He's not just known for his warm tenor vocals and sharp songwriting but for the overall swagger he brings to the stage, whether with his eponymous band or country cover project The Texases.
Buffkin will unveil a new act, Pinky Ring, Saturday night with a performance at near-downtown honky tonk Lonesome Rose. He describes the band as a departure from country and folk and a headlong leap into ’70s-style rock. The debut also marks the end of D.T. Buffkin, the band.
We sat down with Buffkin to get a better idea of why he's making the musical transition. By way of transparency, we'll also note that Buffkin is a former music editor for the Current.
You mentioned in the press release that Pinky Ring sounds like Bob Seger playing Stooges tunes backed by CCR. Can you elaborate? What are the biggest differences are between D.T. Buffkin and Pinky Ring?
Pinky Ring is rock 'n’ roll. D.T. Buffkin was kind of folky. There’s like an alphabet soup of folk-country artists like D.T. Buffkin and Garret T. Capps, and I wanted to kind of get out of that, get out of the name game.
What were some other reasons for moving in this direction?
I just wanted to play different stuff, ya know? I wanted to have a lot of fun again and get really sweaty, and be really sexy and not sad, ya know? Have some fun, have some swagger and have some strut, and not be so coffeehouse. And we still got a waltz and tunes like “Breaking Up Is Hard to Do.”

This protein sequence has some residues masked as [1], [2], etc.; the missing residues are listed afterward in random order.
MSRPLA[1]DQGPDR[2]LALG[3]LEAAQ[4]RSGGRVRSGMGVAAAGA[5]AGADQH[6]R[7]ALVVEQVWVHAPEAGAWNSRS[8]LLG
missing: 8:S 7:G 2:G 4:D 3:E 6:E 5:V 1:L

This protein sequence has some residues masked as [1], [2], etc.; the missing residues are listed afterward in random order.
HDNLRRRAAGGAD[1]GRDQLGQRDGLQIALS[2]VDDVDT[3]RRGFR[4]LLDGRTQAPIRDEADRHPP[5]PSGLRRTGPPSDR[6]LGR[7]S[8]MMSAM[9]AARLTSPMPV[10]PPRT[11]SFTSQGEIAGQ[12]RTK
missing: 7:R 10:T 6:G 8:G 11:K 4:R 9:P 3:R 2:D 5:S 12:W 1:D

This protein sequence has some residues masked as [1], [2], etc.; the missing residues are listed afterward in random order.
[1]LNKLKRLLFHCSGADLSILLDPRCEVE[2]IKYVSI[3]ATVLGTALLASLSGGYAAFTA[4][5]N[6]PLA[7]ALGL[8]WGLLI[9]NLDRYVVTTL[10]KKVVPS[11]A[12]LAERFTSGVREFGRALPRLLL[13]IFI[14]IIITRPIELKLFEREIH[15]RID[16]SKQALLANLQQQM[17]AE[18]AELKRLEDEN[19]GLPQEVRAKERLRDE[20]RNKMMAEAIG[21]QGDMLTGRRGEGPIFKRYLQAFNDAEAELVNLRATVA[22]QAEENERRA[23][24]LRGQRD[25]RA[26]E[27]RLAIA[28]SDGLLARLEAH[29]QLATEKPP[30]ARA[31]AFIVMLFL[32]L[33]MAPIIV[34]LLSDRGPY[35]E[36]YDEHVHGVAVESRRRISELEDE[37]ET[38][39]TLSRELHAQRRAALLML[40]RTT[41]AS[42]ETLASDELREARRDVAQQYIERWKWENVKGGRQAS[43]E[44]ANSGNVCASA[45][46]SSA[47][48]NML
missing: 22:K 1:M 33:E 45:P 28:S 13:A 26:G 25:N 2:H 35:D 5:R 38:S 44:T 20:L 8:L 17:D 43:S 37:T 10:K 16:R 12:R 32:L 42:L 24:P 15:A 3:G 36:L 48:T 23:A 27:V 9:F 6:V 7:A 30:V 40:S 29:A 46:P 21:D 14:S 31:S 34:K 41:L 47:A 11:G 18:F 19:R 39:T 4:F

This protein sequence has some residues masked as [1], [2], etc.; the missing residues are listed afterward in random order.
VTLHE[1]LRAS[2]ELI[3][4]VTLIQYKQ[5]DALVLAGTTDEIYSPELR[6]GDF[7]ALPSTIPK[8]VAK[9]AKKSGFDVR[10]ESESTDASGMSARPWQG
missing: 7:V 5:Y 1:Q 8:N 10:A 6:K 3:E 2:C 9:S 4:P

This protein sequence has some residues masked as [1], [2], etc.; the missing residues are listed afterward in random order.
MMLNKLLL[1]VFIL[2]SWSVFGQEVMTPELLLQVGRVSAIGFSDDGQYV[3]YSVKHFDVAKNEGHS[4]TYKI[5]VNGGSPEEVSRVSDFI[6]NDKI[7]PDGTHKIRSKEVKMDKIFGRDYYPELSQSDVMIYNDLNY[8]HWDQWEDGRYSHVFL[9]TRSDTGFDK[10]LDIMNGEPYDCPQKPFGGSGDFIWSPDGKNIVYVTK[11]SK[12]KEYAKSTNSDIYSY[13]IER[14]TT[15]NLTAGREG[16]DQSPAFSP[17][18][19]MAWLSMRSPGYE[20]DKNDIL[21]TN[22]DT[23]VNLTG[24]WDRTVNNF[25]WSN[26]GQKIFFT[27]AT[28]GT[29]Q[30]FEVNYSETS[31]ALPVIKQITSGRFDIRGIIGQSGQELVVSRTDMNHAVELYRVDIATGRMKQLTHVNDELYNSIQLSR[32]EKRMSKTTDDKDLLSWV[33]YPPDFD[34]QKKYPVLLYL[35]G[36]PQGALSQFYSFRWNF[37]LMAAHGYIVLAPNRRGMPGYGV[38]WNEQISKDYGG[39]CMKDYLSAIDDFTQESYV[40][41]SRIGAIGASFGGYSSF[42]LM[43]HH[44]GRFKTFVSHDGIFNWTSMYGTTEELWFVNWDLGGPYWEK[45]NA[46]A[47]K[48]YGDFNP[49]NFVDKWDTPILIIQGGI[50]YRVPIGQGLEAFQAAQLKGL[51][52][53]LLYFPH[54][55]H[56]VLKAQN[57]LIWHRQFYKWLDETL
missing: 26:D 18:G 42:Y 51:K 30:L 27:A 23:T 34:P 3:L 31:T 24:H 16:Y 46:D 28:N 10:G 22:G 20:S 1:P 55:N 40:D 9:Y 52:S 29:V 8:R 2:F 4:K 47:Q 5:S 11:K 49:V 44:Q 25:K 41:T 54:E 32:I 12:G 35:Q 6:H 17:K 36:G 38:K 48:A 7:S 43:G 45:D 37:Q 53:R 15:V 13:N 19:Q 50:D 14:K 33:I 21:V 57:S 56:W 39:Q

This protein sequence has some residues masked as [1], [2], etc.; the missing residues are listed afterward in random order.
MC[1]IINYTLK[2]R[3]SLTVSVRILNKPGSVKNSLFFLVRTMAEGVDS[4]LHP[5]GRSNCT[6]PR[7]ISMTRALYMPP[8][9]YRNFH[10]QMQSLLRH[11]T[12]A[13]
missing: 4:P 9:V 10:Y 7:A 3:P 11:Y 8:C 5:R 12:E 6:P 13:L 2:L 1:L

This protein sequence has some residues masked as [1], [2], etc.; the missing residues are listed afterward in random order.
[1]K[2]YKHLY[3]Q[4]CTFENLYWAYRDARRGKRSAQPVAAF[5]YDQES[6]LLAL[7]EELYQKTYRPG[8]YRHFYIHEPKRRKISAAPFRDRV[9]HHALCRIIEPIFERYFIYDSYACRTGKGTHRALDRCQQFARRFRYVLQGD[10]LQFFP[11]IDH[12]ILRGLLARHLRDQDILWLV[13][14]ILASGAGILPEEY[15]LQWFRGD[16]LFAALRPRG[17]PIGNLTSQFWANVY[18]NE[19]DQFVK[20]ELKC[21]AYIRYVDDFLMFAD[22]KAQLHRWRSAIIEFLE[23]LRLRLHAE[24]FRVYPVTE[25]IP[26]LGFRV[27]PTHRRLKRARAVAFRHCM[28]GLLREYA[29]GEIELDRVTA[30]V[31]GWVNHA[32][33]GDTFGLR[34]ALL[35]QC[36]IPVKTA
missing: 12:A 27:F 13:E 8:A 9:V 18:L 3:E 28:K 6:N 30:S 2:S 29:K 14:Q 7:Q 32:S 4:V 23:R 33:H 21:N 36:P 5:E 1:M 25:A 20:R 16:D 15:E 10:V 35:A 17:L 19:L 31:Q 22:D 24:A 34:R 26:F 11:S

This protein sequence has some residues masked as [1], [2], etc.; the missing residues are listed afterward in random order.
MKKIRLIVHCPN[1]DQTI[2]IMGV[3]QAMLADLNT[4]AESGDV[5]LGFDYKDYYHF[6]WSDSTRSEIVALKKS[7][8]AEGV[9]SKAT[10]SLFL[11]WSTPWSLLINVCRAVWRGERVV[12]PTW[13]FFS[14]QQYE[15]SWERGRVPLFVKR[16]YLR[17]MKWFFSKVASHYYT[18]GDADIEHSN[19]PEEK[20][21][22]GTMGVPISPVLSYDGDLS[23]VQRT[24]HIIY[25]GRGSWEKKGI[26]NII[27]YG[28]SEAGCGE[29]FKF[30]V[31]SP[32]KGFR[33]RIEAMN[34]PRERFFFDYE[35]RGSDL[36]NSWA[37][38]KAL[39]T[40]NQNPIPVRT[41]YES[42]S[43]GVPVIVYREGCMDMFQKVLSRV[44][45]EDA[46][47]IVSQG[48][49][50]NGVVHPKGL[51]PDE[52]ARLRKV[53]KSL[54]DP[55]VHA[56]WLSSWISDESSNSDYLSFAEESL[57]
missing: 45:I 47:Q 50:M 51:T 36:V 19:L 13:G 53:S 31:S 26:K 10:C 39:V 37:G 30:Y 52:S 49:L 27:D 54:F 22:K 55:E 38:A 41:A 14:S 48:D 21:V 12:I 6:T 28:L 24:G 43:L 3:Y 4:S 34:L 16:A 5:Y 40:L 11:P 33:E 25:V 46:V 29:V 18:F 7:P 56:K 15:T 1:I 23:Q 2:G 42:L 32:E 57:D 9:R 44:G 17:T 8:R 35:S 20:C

There’s a Velvet Underground Song called "Venus in Furs," and it’s all about sadomasochism. And so I wrote a song with the subtitle “Penis in Furs” — it sounds like a Rolling Stones tune. It’s just like an homage to people back in the day. It name drops [French novelist, poet and activist] Jean Genet and [American novelist and counterculture figure] Ken Kesey, Chuck Berry and John Lee Hooker, and people that were doing hardcore, ballsy stuff.
Like what kind of stuff?
Like Genet was a homosexual writer who was arrested in every single country that he went to. But his whole thing was that he was really into SM, so he got off [on going to prison] and would write romantically about being incarcerated with all these pimps and queers, and how it was really wonderful for him. So, he kind of turned the whole culture of prison and authoritarianism on its head.
I’ve been really fascinated with the idea that we consider ourselves so progressive in this day and age, and we’re cutting edge, and our parents were so regressive, and before that they were so conservative. And we don’t realize that a lot of people back then were hugely radical. We just assume, "Oh, we’re so woke," and it’s, like, dude, there was a guy in the '20s going to prison on purpose so he could get fucked in the ass — by prison guards — that’s pretty fucking tough.
That’s my leading quote for this story.
[Laughs.] There ya go. That’s my take on classic rock. And it’s called "dad rock" and stuff — and, well, maybe your dad wanted to get fucked in the ass by a prison guard.
With David Nance, Long Hots, Sunjammer, $5, 7 p.m., Lonesome Rose, 2114 N St Mary's St, (210) 455-0233, thelonesomerosesa.com.